Uncovering Unusual and Eccentric Wills

31 January 2024

A last will and testament is a legal document that tells who get what after someone dies. It’s usually pretty simple, but some people use it to show off their quirky side and leave behind a memorable impression. In this blog, we delve deeper into these fascinating tales of unconventional last wills, exploring the quirkier side of those who sought to leave a lasting impression on the world, even beyond their departure.

Wills Left in Strange Places

The Tractor Will:

Cecil George Harris was a farmer from Saskatchewan in 1948 who suffered an unexpected tragedy. One day, while working in his fields, he was trapped under his tractor for 10 hours during a heavy storm. Fearing for his life, Cecil used his pocket knife to carve a will into the tractor’s fender, leaving everything to his wife in case he did not make it out alive. Despite eventually being found and taken to hospital, Cecil died from his injuries the next day.

Cecil’s neighbours found the etched words on his tractor’s fender. The judge ordered the fender’s removal to determine if the writing was a valid holographic will. The court decided that the words constituted a valid will and admitted it to probate!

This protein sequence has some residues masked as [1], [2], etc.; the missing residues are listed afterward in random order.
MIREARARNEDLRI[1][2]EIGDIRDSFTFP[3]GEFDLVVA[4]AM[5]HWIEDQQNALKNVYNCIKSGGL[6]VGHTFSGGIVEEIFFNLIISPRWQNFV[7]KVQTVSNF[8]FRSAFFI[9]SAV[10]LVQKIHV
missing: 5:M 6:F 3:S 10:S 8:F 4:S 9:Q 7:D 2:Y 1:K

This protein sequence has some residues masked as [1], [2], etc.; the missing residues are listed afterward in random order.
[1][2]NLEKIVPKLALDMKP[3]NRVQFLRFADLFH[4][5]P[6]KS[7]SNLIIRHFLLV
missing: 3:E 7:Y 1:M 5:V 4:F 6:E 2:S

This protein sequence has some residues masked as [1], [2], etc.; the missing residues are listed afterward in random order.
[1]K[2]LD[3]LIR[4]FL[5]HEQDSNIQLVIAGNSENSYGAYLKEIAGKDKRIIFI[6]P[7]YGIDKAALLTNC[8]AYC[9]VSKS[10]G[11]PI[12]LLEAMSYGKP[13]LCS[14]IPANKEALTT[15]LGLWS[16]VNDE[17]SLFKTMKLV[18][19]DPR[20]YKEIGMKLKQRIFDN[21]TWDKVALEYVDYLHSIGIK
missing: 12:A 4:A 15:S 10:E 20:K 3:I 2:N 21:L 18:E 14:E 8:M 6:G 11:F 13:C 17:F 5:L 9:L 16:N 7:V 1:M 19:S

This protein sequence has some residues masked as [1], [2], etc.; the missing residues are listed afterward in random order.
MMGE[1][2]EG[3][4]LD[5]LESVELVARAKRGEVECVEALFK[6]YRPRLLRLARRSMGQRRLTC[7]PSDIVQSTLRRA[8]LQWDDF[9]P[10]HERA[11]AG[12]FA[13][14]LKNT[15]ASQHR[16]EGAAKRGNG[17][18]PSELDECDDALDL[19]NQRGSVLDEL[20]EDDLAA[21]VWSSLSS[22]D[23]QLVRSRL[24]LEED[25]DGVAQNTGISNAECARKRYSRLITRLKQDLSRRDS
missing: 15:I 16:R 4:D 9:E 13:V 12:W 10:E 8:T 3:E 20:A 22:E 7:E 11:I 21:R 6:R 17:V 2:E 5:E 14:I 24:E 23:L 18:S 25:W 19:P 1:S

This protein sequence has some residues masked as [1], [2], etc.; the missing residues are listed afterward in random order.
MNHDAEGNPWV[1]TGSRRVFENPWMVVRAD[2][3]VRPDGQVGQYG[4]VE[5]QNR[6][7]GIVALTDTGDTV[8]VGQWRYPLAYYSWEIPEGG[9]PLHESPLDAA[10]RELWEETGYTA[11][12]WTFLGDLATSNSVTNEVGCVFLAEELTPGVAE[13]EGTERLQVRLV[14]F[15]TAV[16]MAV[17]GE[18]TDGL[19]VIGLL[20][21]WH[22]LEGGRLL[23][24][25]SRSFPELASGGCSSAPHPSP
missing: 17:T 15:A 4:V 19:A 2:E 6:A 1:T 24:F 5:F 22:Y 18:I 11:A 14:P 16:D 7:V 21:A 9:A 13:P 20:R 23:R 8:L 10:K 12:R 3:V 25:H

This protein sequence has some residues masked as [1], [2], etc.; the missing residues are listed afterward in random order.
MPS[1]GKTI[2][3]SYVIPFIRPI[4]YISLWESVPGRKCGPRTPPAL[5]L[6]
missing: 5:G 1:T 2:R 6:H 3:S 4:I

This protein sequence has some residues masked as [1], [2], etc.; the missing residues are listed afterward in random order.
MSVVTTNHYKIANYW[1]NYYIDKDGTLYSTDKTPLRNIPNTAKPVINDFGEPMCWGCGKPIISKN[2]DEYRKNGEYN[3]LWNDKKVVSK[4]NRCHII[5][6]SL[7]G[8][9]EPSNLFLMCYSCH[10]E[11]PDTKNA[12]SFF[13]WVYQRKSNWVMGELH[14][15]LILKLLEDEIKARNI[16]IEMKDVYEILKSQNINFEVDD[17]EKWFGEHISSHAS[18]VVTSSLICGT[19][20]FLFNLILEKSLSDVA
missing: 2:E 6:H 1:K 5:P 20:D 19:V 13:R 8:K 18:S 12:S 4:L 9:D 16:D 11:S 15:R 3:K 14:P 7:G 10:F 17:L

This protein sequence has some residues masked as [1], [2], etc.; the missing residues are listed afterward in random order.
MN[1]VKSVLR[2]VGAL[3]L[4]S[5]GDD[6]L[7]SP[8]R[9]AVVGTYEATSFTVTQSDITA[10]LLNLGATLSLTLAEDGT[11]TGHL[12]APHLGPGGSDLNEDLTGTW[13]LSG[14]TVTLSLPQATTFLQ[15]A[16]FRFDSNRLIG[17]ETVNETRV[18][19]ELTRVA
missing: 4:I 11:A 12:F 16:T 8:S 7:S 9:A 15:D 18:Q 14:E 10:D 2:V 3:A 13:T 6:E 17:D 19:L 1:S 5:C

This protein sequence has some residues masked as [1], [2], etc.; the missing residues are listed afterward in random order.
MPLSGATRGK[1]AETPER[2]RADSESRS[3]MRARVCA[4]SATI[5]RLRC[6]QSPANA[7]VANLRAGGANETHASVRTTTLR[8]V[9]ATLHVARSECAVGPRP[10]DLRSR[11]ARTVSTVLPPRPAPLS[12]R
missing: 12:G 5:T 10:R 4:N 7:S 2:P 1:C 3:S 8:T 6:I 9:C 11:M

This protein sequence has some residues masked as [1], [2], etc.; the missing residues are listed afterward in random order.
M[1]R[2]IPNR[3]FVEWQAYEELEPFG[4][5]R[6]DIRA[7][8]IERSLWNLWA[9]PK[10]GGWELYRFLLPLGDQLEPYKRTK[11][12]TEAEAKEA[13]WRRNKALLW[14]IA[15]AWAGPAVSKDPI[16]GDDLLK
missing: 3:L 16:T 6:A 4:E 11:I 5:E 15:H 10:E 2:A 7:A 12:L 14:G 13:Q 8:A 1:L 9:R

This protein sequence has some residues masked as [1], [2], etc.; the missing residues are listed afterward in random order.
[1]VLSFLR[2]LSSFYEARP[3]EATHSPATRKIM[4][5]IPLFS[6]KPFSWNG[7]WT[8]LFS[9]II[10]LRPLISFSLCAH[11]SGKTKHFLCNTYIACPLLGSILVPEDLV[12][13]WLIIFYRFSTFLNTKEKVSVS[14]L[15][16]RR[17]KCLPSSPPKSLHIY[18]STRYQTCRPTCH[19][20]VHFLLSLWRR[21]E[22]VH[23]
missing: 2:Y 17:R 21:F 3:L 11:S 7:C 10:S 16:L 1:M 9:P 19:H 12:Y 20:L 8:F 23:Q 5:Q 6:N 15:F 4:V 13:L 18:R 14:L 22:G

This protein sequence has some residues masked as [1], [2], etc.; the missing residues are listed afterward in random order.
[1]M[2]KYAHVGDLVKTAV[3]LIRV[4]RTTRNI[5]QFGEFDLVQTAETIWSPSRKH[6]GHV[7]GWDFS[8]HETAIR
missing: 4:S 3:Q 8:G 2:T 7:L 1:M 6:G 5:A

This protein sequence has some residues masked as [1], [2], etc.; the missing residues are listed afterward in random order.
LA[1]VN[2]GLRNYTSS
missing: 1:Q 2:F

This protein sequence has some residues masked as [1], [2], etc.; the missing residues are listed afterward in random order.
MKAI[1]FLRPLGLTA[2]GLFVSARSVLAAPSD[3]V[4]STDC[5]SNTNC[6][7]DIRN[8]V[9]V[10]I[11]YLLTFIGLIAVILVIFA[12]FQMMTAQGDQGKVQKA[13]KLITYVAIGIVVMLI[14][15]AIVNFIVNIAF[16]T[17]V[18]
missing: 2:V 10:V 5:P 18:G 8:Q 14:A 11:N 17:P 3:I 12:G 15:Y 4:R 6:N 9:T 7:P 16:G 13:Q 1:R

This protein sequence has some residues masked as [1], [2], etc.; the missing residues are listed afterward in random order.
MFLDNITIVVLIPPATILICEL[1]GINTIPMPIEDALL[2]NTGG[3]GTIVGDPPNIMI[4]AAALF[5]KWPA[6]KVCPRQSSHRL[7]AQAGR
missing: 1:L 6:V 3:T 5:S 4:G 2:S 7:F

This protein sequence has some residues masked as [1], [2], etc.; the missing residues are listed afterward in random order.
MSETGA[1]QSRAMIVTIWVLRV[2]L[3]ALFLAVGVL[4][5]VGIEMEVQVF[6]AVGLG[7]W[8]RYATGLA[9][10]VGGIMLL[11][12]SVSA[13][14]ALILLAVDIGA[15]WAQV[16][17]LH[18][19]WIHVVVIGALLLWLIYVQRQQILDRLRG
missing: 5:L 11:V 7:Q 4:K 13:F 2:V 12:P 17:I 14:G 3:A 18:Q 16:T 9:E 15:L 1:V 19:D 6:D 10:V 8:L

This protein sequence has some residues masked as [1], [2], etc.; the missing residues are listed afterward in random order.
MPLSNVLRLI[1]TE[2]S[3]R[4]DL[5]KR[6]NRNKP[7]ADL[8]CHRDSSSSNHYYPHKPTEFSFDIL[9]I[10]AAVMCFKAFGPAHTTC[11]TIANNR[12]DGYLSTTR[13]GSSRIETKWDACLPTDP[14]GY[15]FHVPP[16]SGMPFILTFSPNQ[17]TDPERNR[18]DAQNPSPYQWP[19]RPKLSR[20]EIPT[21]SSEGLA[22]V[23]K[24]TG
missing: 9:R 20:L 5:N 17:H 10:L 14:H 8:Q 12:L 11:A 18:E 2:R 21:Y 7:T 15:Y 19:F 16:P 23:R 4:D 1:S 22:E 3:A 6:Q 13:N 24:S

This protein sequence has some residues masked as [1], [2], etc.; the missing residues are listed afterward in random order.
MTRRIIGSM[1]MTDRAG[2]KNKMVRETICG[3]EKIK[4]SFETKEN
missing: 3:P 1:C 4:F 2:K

Cecil's etched words on his tractor creating a holographic will

The Ostrich Egg Will:

On November 23, 1926, an unusual will was presented in the Probate Court in London. The will was written by John Barnes, a boat pilot on the Manchester Ship Canal, who had passed away. In his will, he had let a portion of his estate to his second wife, Margaret, and the rest to his children from his previous marriage. Had this been the only will that Barnes had created, it would have likely been uncontested. However, after his death, Margaret discovered an eggshell on top of a wardrobe in his bedroom. The eggshell had the following words inscribed on it: 17-1925. Mag. Everything I posses. J. B.